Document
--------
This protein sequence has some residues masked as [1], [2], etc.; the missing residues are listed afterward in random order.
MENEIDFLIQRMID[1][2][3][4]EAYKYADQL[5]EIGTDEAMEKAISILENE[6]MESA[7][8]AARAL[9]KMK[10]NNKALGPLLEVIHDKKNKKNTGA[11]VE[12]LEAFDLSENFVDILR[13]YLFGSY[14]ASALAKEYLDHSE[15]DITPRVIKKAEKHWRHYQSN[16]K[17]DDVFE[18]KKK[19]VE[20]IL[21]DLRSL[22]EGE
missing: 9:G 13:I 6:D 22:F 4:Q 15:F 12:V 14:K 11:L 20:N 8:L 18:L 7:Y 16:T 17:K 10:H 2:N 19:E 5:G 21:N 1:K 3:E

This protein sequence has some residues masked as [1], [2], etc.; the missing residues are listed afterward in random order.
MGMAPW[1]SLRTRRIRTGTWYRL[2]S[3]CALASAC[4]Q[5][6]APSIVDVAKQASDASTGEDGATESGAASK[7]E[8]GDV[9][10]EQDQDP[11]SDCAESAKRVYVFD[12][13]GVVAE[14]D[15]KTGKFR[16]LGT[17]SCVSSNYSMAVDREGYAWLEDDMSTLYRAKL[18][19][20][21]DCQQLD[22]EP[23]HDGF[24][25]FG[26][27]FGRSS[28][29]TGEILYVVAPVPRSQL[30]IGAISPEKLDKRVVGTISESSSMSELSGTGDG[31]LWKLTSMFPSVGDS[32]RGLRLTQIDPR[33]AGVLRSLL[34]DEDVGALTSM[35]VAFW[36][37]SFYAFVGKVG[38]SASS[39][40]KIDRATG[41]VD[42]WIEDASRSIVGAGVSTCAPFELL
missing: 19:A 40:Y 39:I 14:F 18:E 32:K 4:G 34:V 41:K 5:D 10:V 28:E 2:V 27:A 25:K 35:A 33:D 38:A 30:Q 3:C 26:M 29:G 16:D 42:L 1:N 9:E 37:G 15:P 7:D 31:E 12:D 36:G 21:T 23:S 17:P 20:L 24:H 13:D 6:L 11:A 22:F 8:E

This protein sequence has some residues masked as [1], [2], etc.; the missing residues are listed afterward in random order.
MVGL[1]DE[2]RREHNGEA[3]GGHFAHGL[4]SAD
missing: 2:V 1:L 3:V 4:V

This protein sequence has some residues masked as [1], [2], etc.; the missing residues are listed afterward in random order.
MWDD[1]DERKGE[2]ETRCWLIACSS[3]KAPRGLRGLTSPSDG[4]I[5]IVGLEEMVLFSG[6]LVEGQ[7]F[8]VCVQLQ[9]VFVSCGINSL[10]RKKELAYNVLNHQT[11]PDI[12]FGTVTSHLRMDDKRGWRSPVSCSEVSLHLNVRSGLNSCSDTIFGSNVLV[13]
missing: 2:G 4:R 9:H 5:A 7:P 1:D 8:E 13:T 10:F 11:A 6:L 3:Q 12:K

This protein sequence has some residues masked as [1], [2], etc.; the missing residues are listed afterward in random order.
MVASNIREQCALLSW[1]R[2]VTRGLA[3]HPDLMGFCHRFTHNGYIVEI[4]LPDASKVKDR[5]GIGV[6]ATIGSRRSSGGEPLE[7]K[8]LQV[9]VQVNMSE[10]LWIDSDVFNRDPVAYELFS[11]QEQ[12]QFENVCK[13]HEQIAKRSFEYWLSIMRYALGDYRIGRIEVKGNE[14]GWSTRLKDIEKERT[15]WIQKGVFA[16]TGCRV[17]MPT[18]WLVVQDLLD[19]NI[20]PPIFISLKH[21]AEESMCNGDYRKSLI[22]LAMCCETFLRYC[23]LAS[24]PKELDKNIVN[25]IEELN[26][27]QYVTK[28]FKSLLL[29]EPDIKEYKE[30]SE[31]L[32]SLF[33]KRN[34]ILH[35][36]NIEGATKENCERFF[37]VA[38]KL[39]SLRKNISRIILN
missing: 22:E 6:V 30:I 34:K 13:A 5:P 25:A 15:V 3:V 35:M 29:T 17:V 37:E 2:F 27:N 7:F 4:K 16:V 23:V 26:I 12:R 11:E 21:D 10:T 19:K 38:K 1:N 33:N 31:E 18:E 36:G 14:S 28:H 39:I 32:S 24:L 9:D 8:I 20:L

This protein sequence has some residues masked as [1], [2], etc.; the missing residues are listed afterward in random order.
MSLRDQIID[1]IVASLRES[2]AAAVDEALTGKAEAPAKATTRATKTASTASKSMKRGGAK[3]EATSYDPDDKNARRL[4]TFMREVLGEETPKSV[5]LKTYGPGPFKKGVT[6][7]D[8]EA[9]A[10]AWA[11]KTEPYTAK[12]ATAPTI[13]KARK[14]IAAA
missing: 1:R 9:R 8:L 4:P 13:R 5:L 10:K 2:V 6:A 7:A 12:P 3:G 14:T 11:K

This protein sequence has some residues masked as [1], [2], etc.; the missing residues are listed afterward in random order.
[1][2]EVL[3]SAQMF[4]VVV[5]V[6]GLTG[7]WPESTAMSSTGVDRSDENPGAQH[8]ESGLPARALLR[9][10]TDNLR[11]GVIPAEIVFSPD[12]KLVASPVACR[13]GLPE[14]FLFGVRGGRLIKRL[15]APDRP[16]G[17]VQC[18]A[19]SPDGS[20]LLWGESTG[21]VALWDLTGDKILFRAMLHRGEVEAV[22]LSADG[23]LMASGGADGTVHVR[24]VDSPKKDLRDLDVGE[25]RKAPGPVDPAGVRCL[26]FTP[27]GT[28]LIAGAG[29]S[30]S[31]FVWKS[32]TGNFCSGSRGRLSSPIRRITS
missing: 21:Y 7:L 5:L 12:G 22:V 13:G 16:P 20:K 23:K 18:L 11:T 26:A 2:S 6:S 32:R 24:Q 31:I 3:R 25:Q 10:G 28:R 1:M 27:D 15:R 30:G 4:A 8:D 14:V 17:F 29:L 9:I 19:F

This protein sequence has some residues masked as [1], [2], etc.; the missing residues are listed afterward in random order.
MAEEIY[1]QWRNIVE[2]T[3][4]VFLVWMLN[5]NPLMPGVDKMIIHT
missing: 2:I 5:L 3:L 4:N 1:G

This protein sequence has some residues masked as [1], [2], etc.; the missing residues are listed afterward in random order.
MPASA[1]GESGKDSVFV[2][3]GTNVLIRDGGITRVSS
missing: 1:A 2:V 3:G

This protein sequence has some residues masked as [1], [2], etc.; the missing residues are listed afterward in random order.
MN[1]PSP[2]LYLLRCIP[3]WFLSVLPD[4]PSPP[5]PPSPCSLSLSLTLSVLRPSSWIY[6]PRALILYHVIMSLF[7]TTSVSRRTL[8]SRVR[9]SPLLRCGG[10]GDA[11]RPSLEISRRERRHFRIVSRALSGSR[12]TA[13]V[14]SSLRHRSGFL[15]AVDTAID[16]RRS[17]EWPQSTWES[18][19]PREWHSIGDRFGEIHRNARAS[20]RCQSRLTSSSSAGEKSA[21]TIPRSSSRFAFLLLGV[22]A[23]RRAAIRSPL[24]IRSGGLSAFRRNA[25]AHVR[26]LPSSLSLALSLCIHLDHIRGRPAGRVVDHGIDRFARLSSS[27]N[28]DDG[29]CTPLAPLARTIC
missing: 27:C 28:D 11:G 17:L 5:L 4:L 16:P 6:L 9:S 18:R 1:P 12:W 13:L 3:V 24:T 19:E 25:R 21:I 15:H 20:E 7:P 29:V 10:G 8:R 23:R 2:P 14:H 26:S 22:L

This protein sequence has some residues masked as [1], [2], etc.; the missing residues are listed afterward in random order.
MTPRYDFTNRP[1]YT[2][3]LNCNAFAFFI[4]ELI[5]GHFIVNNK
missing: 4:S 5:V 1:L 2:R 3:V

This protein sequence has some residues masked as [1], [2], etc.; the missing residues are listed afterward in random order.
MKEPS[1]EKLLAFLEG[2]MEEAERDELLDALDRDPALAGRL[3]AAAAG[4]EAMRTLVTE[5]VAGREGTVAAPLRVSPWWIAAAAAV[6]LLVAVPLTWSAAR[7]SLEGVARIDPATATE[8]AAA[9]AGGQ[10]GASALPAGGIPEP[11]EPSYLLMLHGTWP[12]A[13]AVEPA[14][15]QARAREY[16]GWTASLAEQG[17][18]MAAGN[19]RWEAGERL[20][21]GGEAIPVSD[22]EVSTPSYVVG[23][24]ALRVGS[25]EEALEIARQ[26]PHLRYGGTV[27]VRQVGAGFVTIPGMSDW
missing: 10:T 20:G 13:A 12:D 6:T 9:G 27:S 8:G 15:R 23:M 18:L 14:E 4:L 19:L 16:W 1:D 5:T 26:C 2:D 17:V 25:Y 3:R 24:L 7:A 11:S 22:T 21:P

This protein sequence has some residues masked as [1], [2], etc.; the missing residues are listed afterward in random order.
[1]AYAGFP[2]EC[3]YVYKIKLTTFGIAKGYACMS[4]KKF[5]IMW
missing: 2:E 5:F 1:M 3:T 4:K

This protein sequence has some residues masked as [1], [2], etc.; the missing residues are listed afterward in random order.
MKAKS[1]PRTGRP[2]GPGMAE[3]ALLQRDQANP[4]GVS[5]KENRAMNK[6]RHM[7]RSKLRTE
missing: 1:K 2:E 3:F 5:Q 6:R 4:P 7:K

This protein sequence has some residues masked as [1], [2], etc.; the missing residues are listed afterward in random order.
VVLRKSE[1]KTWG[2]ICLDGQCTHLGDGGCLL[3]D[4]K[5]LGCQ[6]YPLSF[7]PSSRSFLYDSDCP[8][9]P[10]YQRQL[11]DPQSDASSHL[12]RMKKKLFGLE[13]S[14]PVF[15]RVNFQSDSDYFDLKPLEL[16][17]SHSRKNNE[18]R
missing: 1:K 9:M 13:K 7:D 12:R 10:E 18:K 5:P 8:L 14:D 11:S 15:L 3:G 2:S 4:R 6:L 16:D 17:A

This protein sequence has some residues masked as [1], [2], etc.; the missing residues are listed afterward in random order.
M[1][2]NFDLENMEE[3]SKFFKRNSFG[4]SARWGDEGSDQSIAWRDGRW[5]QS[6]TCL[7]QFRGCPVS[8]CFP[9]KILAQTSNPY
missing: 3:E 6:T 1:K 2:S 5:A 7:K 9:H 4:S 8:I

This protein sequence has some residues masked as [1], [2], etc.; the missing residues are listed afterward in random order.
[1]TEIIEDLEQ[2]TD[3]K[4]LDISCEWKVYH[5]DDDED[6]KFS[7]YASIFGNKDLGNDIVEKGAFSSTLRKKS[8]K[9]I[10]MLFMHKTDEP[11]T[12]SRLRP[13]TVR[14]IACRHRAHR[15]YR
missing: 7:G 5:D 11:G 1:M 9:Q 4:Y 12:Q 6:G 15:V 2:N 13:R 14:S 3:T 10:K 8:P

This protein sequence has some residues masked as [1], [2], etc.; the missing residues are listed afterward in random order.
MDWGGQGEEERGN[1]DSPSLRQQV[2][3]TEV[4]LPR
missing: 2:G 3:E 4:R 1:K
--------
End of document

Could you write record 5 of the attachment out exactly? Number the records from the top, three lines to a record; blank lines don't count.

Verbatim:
This protein sequence has some residues masked as [1], [2], etc.; the missing residues are listed afterward in random order.
MVASNIREQCALLSW[1]R[2]VTRGLA[3]HPDLMGFCHRFTHNGYIVEI[4]LPDASKVKDR[5]GIGV[6]ATIGSRRSSGGEPLE[7]K[8]LQV[9]VQVNMSE[10]LWIDSDVFNRDPVAYELFS[11]QEQ[12]QFENVCK[13]HEQIAKRSFEYWLSIMRYALGDYRIGRIEVKGNE[14]GWSTRLKDIEKERT[15]WIQKGVFA[16]TGCRV[17]MPT[18]WLVVQDLLD[19]NI[20]PPIFISLKH[21]AEESMCNGDYRKSLI[22]LAMCCETFLRYC[23]LAS[24]PKELDKNIVN[25]IEELN[26][27]QYVTK[28]FKSLLL[29]EPDIKEYKE[30]SE[31]L[32]SLF[33]KRN[34]ILH[35][36]NIEGATKENCERFF[37]VA[38]KL[39]SLRKNISRIILN
missing: 22:E 6:V 30:I 34:K 13:A 5:P 25:A 15:V 3:V 35:M 29:T 17:V 37:E 2:F 27:N 7:F 4:K 16:V 23:V 26:I 12:R 11:E 21:D 10:T 19:K 38:K 1:N 33:N 31:E 18:E 36:G 14:S 28:H 39:I 32:S 24:L 9:D 8:I 20:L